Those of us lucky to own commercial property often undervalue the benefits a dedicated property manager can provide. While some see them as an unnecessary cost, I believe it is crucial to weigh up what they bring to the table, over say, going it alone.
Don’t believe me? Well, here are 8 important things to remember when managing commercial property, and why paying someone else to do it might just be the best option.
1. Keeping tabs on service charges
Who pays for the water, electric and any miscellaneous services in the property? You don't have to be paying more than you have to, so make it clear to the tenant and property manager what you’ll happily pay towards, and where the clear line is.
2. Reviewing tenants
The screening process and checking referrals is tedious work that has to be done unless you have someone else to do it. You will save hours and hours of your time having a manager cross the t’s and dot the I’s in your absence, to ensure prospective tenants are all above board.
3. Credit control
What kind of commercial landlord would you like to be seen as? One your tenants get on well with, or the big bad wolf pounding on the door the second rent is overdue? An overlooked aspect of hiring property managers is the fact that rent control is dependent on them.
You are paying them to ensure everyone else pays on time, as their fee is tied in with rent. It takes all the pressure off you as credit control is how they’ll get paid.
4. Contracted services & Repairs
This is a major bug bearer for both tenants and landlords, especially when it comes to things like elevators and alarm systems. Contracted services tend to be the kind of things that need fixing immediately but require specialists who can’t be there instantly.
Ask your property manager if they have specific companies at hand who they know work wonders with contracted services and do so at a moment’s notice.
Having inspections carried out, especially if your tenant has a retail unit, can be tricky to get booked in. Don’t let it be a nuisance and let the manager take care of everything. A reliable commercial manager won’t just help arrange inspections but should have useful contacts who they rely on to carry out these services.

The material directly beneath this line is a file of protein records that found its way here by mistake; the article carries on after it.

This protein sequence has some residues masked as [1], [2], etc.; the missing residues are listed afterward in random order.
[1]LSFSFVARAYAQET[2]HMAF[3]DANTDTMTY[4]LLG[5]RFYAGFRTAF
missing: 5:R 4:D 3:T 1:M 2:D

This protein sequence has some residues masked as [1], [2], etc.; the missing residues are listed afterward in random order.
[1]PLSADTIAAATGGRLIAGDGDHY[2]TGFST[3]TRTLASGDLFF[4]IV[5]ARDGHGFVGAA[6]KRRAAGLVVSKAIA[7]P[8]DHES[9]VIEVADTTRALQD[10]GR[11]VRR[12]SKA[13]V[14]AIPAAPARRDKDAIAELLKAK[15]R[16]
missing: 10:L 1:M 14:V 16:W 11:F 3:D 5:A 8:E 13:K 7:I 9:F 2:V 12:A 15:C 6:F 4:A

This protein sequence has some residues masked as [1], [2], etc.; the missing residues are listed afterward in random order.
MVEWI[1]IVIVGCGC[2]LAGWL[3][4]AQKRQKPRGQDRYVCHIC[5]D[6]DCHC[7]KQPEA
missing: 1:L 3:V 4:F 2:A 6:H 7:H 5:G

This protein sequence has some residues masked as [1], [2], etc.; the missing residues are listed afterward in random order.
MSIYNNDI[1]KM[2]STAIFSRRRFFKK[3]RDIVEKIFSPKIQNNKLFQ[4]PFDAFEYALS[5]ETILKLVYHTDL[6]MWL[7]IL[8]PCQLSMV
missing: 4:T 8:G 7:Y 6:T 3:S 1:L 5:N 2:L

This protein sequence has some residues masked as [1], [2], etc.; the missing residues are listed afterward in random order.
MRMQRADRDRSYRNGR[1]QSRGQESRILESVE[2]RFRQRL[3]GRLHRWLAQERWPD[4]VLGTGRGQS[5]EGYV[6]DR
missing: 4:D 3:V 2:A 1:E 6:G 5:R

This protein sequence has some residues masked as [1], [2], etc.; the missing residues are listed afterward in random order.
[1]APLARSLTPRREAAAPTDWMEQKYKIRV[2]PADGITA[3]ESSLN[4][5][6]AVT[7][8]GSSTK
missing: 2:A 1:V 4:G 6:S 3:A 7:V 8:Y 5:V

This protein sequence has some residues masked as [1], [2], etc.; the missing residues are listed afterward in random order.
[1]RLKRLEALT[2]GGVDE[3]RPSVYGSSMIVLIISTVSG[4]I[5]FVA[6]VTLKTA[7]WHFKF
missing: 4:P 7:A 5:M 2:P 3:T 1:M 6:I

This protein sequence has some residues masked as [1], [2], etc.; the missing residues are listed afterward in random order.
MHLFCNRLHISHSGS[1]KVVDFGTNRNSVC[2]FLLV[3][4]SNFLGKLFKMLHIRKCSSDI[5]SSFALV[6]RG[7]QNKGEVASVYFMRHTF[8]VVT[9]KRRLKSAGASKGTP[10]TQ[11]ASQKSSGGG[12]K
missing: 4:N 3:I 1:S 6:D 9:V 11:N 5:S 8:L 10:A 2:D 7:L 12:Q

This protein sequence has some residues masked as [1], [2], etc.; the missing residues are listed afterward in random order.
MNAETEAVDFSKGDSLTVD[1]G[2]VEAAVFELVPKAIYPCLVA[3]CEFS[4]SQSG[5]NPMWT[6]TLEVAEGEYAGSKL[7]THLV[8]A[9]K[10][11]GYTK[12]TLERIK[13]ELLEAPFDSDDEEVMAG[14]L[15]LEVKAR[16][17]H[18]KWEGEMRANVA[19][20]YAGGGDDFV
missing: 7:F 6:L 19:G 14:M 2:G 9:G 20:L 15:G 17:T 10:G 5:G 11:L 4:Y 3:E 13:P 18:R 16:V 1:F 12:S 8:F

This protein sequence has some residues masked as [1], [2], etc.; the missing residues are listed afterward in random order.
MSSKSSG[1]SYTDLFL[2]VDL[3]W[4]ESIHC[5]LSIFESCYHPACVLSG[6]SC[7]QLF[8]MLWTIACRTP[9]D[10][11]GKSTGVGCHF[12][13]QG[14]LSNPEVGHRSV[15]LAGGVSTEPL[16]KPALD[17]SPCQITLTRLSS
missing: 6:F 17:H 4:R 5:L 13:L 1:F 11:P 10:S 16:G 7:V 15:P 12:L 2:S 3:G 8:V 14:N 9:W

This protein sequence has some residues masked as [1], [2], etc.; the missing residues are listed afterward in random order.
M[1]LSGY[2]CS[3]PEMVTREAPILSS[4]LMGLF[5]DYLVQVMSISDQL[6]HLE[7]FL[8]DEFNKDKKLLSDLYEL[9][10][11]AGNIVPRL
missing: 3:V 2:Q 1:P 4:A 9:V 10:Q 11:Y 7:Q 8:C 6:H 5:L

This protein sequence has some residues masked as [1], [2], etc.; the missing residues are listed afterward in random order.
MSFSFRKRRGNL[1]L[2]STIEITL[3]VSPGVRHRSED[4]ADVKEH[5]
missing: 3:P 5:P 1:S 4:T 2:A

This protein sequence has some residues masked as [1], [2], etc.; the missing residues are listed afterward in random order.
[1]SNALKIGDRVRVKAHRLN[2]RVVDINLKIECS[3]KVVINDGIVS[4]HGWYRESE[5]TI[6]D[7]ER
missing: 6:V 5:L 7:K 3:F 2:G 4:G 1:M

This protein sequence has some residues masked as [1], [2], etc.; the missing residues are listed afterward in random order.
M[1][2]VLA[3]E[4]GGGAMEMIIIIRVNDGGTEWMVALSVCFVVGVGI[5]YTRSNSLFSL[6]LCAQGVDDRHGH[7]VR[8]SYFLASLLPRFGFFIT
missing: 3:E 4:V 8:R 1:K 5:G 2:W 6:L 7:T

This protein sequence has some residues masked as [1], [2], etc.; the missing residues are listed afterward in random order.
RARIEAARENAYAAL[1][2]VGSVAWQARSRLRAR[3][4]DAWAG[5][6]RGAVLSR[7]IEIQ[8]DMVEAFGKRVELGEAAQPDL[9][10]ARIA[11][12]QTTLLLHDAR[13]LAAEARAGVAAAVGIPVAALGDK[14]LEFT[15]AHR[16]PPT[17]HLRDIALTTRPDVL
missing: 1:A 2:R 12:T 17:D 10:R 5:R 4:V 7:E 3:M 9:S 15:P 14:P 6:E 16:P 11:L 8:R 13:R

6. Contract renewals
If every deal could be made on a handshake, life would be easy. Sadly, having everything written down in paper takes longer but is the only way of ensuring you and your tenants stick to each other’s side of the deal. A proper manager will be ahead of the game in terms of renewals and shouldn’t see such accidents as lapsed contracts or tenants magically outstaying their welcome.
7. Keeping documents at hand
Misplacing your keys before leaving the house is a lousy way to start the day. Misplacing any form you and your tenants have ever signed, is going to cause more than a few headaches. Avoid them by having a commercial factor take responsibility in looking after key documents. And even if something is misplaced (a contact for example), it is their responsibility to make things right again.
8. Avoiding deposit disaster
To landlords, a deposit is there to help cover costs after a tenant leaves if things aren’t kept to a high standard. To many tenants, a deposit is there as security they could rent the property in the first place. Pretty much everyone will have experienced arguments (on either side) of getting deposits back or arguing over who owes what. A property manager is a saving grace, being able to act as the intermediary and get both parties to a reasonable position when a tenant is moving on. Just remember that the deposit is never yours to keep but is your safety net if the tenant has not acted responsibly.
Feeling overwhelmed by the level of responsibility?
Then you’ll be happy to know that it is incredibly easy to find commercial factors who can do all the hard work for you. I recommend doing research online for commercial property managers in your area. If it is the case that you will be renting out a commercial property in the same building or area as other properties, ask your neighbouring owners if they use a commercial factor and if they would recommend using them.
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